Now, bindings for racing can be a bit different than other types of skis. The DIN settings are typically higher on race-specific bindings to keep the skis from falling off at high speeds in competition (remember, downhill racers on the World Cup can reach speeds of up to 100mph!). Some brands, like Rossignol, historically have tried to make their skis compatible with only LOOK bindings (Rossignol owns this company); however, there are some ways to get around that. In the new era of GripWalk-compatible bindings, almost all race bindings are ISO 5355 compatible.

Other Technologies

Each ski company has added their own touch and technologies to their skis. For example, Volkl, for years, has incorporated its own ski-dampening technologies into its Race Tiger series. These were very noticeable for years when their skis had a little dampener on the top sheet of the ski right below the tip of the ski (right under the brand name). The goal of this was to create a ski that skied without much chatter or vibration so ski racers could keep the skis grounded to the racing surface and link turns more effectively.

Fischer, years ago, started to create skis with holes in the tip of the ski. The thought behind this was to act as a dampener, decrease ski vibrations for better grip on race surfaces, and also to allow for faster turn initiation. Most companies have a dedicated series of World Cup-style racing skis, but they also have racing-inspired Masters skis. These skis are very similar to the World Cup racing skis but are designed intentionally for an older skier who is still seeking the carving performance of a World Cup ski or an older skier looking to engage in Master’s racing.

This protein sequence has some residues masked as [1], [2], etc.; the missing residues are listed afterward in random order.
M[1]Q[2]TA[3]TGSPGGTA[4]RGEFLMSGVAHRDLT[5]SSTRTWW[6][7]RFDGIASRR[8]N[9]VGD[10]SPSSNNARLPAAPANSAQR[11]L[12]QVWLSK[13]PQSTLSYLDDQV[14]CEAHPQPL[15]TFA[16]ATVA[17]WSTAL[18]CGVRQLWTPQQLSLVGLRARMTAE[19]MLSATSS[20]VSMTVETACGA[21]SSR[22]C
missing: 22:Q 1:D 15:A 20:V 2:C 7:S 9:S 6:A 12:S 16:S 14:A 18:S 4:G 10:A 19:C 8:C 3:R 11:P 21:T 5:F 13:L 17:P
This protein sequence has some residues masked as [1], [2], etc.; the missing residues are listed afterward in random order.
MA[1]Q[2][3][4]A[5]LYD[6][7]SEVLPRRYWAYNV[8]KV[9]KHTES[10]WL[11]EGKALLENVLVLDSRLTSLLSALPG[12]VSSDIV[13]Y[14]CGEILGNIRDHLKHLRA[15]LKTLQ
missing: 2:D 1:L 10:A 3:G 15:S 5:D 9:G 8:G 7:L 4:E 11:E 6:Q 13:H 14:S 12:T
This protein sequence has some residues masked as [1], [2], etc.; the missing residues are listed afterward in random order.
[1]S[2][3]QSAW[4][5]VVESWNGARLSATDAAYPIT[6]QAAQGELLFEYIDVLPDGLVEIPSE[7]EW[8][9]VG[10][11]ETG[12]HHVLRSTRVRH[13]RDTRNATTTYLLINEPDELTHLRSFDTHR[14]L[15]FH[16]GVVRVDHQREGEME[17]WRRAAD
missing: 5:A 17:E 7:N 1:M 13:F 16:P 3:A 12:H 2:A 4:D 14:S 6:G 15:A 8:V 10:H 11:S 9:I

Find the Best Race Skis for You

Photo by Roberto Caucino

Finding the right race ski for you is easier than it may seem. Many ski company websites have online questionnaires that can help identify the right skis for you, whether you want racing skis or not. A local ski store will always have some variety of race skis in stock; potentially, a demo day at your local mountain could help get you on the snow with a pair of race skis.

However, if you still have questions after reading through this article, then feel free to reach out to one of our Curated Ski Experts to help answer more questions, provide free recommendations, and more!